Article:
The Coast Guard Management (red) and the Lighthouse Keepers (green) agreed to engage in a yearly boat race. Each team would contain eight (8) men. Both teams practiced hard to get in the best shape and to reach their peak performance levels. On the big day they both felt ready to win. The Lighthouse Keepers won by a mile!
The Management team was discouraged by the loss. Morale sagged. Coast Guard Management decided that the reason for the crushing defeat had to be found because they were going to win the race next year. So they established a panel of auditors to observe the problem and see if there were any differences between the teams.
After several weeks of humming and hawing, the auditors could only find one difference: the Lighthouse Keeper’s team had seven people rowing and one person as Captain; the Management team had one person rowing and seven people as Captain.
Not at all confused by the data from the auditors, the Management showed great wisdom and hired a consulting firm to analyse the data and to investigate the problem and recommend corrective action so they could win next year.
After a year of study and millions spent analyzing the problem, the consultant firm came to the conclusion that too many people were steering and not enough were rowing on the Management team. Based on the analysis, a solution was brought forward: the structure of the Management team had to be changed
So as race day neared again, the Coast Guard team’s Management went into high gear and the structure was completely reorganized. The new structure: three Captains, two area steering Managers who reported to one Senior Director, and a new performance review system for the person rowing the boat to provide work incentive.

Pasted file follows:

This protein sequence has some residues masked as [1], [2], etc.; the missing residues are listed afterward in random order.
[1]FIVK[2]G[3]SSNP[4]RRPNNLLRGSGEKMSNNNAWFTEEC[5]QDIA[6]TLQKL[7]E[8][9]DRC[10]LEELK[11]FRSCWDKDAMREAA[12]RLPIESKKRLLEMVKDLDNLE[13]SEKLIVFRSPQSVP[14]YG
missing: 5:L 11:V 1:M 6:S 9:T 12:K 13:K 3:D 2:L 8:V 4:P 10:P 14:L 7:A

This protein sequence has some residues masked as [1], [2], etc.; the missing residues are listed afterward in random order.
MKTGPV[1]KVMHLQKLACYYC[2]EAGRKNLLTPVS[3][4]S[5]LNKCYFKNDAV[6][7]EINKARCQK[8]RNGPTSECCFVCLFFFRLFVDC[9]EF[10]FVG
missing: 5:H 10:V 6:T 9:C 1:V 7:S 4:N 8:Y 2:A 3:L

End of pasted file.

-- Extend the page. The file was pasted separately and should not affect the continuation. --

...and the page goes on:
The next year, the Lighthouse Keepers won by TWO miles!!!
Humiliated beyond belief, the Management team immediately fired their their rower for poor performance.
A bonus was paid to the Captains, Directors and Managers for the strong leadership and motivation they showed preparing for the race, and as an incentive for them to find a better rower for the next year’s race.
The consulting company prepared a new analysis based on the information received from this year’s race. According to the report, all Management personnel had performed admirably, but the problem lay in the boat used, which was not included in the original assessment.
As of now, the Coast Guard Management team is having a new boat designed, and has out-sourced the position of rower to a firm in India.
Another version that was sent to me: